Experience hath shewn, that even under the best forms of government those entrusted with power have, in time, and by slow operations, perverted it into tyranny. — Thomas Jefferson

Story of the Chosen People - Helene Guerber




The Conquest of the Promised Land

God had ordered that all the property of the inhabitants of Jericho should be destroyed. Only one man dared transgress this command, by keeping back a small portion of the spoil. He hid it, and fancied that his disobedience would remain unknown and unpunished. But when the Israelites next tried to take a city, they were defeated. Joshua knew that this misfortune would never have happened if the people had obeyed God’s commands; so he now fervently prayed that the sinner might be revealed.

Lots were drawn, first among the twelve tribes, then among the divisions of the tribe on which the first lot had fallen, and lastly among the families. By this means the sinner was discovered. He confessed having saved two hundred shekels, or pieces of silver, and was punished by being stoned to death with all his family.

This signal example having been made, Joshua again led the people against the city, which they succeeded in taking by stratagem. Thus the Israelites won all the passes from the valley of the Jordan; and, marching on to Shechem, they erected an altar upon which they inscribed the law.

While the Chosen People were tarrying at Shechem, the neighboring nations made a league against them; but the Gibeonites pretended to be friendly with them. Hoping to make the Israelites believe that they lived very far away, the Gibeonites came in tattered garments and worn foot gear, and brought no provisions but moldy bread.

Without consulting God, the Israelites now made an alliance with them; but when they found out the fraud three days later, they marched against Gibeon, and made all the people their slaves.

Shortly after this, Joshua’s troops were attacked by the combined forces of five allied kings, and he would have been overwhelmed by their numbers had he not been helped by a violent hailstorm. Such was the fury of the storm, that there "were more which died with hailstones than they whom the children of Israel slew with the sword."

Joshua began to pursue the fugitives, and seeing that daylight would fail him before the victory was really assured, he commanded: "Sun, stand thou still upon Gibeon; and thou, moon, in the valley of Ajalon." In obedience to this order both sun and moon stood still until Joshua had won a great victory.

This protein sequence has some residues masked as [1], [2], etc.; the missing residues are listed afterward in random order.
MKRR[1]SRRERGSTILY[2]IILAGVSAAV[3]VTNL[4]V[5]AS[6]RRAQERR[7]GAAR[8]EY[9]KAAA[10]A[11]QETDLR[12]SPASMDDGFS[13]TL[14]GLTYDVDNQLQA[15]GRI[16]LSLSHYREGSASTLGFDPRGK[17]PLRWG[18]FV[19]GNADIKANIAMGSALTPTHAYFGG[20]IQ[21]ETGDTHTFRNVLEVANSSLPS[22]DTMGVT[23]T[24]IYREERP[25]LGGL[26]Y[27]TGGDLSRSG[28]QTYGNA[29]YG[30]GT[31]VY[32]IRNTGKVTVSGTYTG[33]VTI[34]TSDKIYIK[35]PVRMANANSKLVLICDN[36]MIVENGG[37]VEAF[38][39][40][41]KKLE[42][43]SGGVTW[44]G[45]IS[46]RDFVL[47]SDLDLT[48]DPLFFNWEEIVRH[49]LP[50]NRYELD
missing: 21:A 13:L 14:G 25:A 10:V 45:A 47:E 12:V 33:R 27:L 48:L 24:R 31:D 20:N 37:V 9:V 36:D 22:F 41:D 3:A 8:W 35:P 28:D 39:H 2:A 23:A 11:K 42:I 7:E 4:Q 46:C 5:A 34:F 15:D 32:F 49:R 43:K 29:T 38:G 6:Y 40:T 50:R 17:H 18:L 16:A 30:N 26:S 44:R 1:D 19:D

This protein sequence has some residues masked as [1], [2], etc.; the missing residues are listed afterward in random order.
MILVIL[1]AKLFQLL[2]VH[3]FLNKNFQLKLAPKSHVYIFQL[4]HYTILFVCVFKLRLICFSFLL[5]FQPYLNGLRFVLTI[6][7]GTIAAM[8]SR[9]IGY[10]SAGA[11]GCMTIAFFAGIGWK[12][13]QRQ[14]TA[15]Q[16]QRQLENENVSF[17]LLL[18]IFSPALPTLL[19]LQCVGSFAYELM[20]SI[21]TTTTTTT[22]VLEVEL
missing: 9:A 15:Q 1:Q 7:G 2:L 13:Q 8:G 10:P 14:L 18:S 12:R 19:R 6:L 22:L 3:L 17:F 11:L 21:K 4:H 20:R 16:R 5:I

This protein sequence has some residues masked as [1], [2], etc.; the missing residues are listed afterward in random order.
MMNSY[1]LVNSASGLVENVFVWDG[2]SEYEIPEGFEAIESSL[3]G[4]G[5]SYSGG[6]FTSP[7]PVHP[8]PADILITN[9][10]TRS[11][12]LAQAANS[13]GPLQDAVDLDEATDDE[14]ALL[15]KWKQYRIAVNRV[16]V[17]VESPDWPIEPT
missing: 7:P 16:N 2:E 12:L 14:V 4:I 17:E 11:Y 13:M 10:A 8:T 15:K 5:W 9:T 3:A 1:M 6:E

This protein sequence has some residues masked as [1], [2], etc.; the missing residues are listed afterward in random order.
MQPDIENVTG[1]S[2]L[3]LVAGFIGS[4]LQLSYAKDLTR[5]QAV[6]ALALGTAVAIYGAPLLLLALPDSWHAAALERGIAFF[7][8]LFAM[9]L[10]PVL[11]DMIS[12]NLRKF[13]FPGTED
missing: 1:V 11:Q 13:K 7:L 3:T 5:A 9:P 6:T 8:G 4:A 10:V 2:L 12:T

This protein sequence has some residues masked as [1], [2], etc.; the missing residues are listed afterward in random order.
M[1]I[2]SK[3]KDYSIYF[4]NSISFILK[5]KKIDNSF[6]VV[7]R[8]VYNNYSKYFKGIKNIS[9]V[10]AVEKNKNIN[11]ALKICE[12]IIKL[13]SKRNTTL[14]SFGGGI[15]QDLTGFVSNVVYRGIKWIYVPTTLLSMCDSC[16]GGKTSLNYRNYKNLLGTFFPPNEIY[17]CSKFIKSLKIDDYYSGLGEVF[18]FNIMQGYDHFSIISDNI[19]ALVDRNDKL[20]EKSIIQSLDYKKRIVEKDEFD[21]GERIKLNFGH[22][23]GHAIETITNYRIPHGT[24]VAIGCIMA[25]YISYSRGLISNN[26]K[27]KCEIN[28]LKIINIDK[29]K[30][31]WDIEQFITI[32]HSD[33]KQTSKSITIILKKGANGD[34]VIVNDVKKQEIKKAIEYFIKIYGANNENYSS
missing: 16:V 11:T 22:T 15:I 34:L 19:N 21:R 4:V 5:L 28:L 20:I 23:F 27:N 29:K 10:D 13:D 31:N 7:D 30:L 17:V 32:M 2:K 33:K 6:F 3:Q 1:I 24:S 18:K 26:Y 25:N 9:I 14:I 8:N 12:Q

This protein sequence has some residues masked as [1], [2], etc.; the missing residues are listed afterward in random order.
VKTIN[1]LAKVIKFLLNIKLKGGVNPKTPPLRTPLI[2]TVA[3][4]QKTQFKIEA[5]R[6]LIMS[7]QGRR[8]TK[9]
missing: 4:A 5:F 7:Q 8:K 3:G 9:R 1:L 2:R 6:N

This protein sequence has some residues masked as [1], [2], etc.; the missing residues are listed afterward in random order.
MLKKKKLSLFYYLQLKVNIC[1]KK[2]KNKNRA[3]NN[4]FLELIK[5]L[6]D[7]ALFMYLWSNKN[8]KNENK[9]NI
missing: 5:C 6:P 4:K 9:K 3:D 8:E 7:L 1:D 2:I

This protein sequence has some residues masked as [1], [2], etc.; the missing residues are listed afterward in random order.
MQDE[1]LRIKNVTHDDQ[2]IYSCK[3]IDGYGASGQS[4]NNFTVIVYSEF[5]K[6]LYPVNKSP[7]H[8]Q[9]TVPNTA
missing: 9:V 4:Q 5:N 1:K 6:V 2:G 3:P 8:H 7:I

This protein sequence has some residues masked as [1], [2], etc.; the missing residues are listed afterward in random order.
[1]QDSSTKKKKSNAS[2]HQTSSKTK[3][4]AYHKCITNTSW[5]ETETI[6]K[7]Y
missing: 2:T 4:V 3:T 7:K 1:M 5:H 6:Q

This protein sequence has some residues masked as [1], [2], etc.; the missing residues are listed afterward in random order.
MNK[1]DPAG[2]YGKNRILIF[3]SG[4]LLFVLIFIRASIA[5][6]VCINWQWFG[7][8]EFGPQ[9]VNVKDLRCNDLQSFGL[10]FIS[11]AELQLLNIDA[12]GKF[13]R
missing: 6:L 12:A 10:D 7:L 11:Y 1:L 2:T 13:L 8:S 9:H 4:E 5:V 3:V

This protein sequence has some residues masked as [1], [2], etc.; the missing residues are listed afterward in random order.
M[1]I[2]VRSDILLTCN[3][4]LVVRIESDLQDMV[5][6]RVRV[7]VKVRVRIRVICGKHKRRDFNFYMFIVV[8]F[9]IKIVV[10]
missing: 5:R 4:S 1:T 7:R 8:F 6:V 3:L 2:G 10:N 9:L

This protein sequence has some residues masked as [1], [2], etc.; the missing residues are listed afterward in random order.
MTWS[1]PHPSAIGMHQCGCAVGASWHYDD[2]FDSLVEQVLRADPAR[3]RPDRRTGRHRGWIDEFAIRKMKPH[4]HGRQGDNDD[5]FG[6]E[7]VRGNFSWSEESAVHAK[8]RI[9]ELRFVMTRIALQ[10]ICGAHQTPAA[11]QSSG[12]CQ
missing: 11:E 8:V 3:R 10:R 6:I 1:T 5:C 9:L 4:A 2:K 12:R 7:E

Joshua pursued the people to a place where the five kings, his enemies, were hiding in a cave. These monarchs were dragged from their retreat and led away and hanged, just as the sun at last went down and closed the longest day which has ever been known.

By a few more battles Joshua became master of all the southern half of the country, and now he prepared to march northward, and subdue another king, who had an army "as the sand that is upon the seashore in multitude." In spite of this array of warriors, Joshua defeated the king, burned his principal city, put the inhabitants to death, seized their property, and then took possession of all the northern part of the promised land.

Although Joshua had thus conquered all the promised land, many of his enemies were not entirely subdued, and the Canaanites and Philistines still owned much territory. The conquest of their land, however, was reserved for another leader; for Joshua was now very weary and old, and he felt that his end was near.

He therefore called the heads of the remaining ten tribes to him, and portioned out by lot the land which he had conquered. The city of Hebron, however, was given as a reward to Caleb, a man who had never murmured, and who was now the only one left of the twelve spies that had visited the Holy Land forty years before.

The only tribe which received no province at all was that of Levi, because the Levites were chosen to serve the Lord. They were to receive a certain amount from all the people, and the Lord himself "was their inheritance."

Peace now reigned everywhere, and the two tribes of Reuben and Gad, which had received their portions long before, prepared to recross the Jordan, and go home. As soon as they reached the other side of the river, they began to build an altar. Their brethren, fearing that they were about to forget God and worship idols, immediately sent Phinehas, the son of the high priest, to inquire what it meant.

This messenger soon came back, and the people were greatly relieved when they heard that the new altar was not for the worship of foreign gods. The men had built it merely to remind their children that they too belonged to the Chosen Race, although they were separated from the rest of it by the Jordan’s rushing tide.

When all these matters had been satisfactorily settled, Joshua called the heads of the people together, and exhorted them "to keep and to do all that is written in the book of the law of Moses." He prophesied that, if they dared serve other gods, they would lose the land which their God had given them.

Then, after receiving a solemn promise from all the people to remain faithful, and after writing the history of his time, Joshua died peacefully, at the age of one. hundred and ten. He was buried in the country which he had won for Israel, a country which is called the Promised Land, the Holy Land, or Palestine.